OS: So, I think increasingly the debate on the Israeli side for a number of years now has been—and I think the best example is the de facto annexation of the West Bank—it’s a matter of how quickly it can move move to what clearly is the ultimate objective of this Israeli government, which is to have full control of increasing parts of its territory and the supremacy of Jewish-Israelis over Palestinians. And it’s always been a tension between, really, the only two sides of the debate outside of sort of fringe, really brave activism—the Israeli side has been, “Do we do it really quickly and move in that direction or do we do it sort of slowly?” You know, the one-and-a-half state solution has turned Netanyahu's policies. So there are tons of laws in the last three years that have been passed in the Israeli Knesset that have very slowly spread sort of formal Israeli sovereignty over settlements in the West Bank. For example, the regularization law in February 2017, a month into the Trump presidency, which allowed for the retroactive legalization of settlements confiscated from private Palestinian land. So, kind of the few obstacles that imposed some slowing down on Israel’s expansionist policy, removing them. And I think certainly there is a sense among some in this Israeli government that this is the moment to sort of crystalize what they’ve been doing for decades now.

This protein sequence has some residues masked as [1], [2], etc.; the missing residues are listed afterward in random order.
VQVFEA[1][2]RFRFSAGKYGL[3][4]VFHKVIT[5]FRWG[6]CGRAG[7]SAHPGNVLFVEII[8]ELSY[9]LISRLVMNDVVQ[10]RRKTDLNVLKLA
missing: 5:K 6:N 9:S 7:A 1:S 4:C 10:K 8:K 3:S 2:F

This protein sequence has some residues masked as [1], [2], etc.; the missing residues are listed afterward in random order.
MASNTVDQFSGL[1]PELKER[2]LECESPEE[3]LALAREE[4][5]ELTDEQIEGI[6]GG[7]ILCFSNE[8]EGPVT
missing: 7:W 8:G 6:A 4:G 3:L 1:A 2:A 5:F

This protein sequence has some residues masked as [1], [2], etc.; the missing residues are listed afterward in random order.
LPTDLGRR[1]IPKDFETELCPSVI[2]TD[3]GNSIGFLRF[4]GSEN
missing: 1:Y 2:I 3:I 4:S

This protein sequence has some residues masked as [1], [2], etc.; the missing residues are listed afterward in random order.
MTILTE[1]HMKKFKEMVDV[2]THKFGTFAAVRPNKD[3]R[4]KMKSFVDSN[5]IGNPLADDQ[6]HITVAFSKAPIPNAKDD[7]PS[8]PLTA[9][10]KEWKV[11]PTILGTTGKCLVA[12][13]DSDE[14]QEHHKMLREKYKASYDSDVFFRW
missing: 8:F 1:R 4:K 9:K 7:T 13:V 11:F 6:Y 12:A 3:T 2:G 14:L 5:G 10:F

So, what does that mean? It means getting embassies to move to Jerusalem, it means liquidating the issue of basically saying Jerusalem is a done deal. It is saying, in effect—with the cuts to UNRWA and other reports of what’s happening to refugees—to sort of take that issue off the table. It means to effectively take what have become facts on the ground and try to establish that as de facto reality of discussions now in the US, formally recognizing Israel’s sovereignty over the Golan Heights. I think there is—and the nation state law is one example of that—of them saying, "You know what? This is basically how we’ve been operating things. Let’s now enshrine this, whether in law, whether in constitutional principle, whether in facts on the ground," and in their minds insulate themselves for whatever. And part of it, of course, is what’s happening in the Middle East; where you have leadership throughout the region that is much more concerned with other issues and is very willing to work with this Trump administration on issues like Iran, on issues like “extremism”—and the Palestinian issue never really, you know, provided much of actual pressure coming from the Arab regimes, except from whatever little superficiality that may have come from Saudi Arabia or Egypt. Much of that pretext is gone. The reality is that Israel enjoys, with most of the strong powers in the region—and in some cases even becoming formal, but if not formal, then de facto—deep connections and relationships with regimes throughout the region. I mean, you have suddenly a dynamic where the only state that’s putting up some concern is Jordan over the issue of Jerusalem, given their ties there, but really throughout the region. So, when you have the Trump administration, you have the shifting politics of the Arab region, and, frankly, a global, populist movement across the world that has positioned itself as an opposition to universal values, arrives. And look at Europe and the increasing ties between governments in Eastern Europe that are relatively right-wing and pro-Israel. Even ties between Russia and Israel, it’s quite clear that the confluence of geopolitical factors in the region is leading this Israeli government to feel quite emboldened.